The purpose of this paper is to examine the usage and utility of ResearchGate (RG), which is a social networking site where scientists disseminate their work and build their reputations. In a sample consisting largely of American and European academics, the authors analyzed the ways they use the site, what they thought about the site’s utility, and the effects of usage on career outcomes.
The authors employed an online survey approach to target scientists who have an active RG account. Scientists who were not users were also recruited in order to get a better idea of the reasons for their nonuse.
Most academics who have an RG account did not use it very heavily. Users did not perceive many benefits from using the site, and RG use was not related to career satisfaction or informational benefits, but was related to productivity and stress.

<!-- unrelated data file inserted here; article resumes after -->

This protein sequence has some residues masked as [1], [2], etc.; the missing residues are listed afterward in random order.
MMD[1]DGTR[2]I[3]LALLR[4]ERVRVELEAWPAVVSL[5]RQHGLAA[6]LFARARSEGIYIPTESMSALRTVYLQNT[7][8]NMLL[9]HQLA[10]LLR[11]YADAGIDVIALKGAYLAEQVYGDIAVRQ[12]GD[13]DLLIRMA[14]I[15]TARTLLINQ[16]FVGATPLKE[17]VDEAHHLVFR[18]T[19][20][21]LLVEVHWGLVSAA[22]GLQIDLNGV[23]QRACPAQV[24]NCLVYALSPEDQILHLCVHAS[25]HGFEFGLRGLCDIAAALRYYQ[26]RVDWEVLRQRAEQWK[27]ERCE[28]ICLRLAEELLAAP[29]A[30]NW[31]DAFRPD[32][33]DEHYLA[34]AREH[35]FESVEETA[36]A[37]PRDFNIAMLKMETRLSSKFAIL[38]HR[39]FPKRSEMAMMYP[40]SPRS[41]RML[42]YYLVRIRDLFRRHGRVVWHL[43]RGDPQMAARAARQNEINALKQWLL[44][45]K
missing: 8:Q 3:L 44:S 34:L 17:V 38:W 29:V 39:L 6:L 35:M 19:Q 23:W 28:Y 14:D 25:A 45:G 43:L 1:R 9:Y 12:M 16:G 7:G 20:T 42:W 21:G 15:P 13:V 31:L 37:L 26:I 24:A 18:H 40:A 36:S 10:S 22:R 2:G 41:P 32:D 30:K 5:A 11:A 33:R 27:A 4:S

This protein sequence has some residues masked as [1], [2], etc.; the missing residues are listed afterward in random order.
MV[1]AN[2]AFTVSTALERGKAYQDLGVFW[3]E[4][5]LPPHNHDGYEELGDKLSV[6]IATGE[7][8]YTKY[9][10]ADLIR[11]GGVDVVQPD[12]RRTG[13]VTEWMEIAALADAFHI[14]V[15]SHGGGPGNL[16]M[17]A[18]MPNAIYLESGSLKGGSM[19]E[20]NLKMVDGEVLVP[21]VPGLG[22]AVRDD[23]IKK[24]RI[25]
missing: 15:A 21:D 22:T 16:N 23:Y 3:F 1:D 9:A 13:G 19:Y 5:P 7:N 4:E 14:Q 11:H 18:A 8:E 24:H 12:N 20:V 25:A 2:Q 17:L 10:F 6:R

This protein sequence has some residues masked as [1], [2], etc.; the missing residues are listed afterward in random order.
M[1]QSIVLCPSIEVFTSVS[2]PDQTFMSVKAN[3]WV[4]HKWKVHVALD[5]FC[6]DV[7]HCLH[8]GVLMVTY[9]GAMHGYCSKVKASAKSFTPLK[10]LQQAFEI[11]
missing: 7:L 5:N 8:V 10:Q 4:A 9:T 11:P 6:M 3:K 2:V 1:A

Systematic research is needed to explore positive and negative consequences of using professional social media in academia, especially productivity and stress. Findings also suggest that RG needs to increase user engagement.
This study is one of the first to closely examine how and why people in academia use professional social media sites and whether usage leads to perceived benefits and effects on more general career outcomes.
Muscanell, N. and Utz, S. (2017), "Social networking for scientists: an analysis on how and why academics use ResearchGate", Online Information Review, Vol. 41 No. 5, pp. 744-759. https://doi.org/10.1108/OIR-07-2016-0185Download as .RIS
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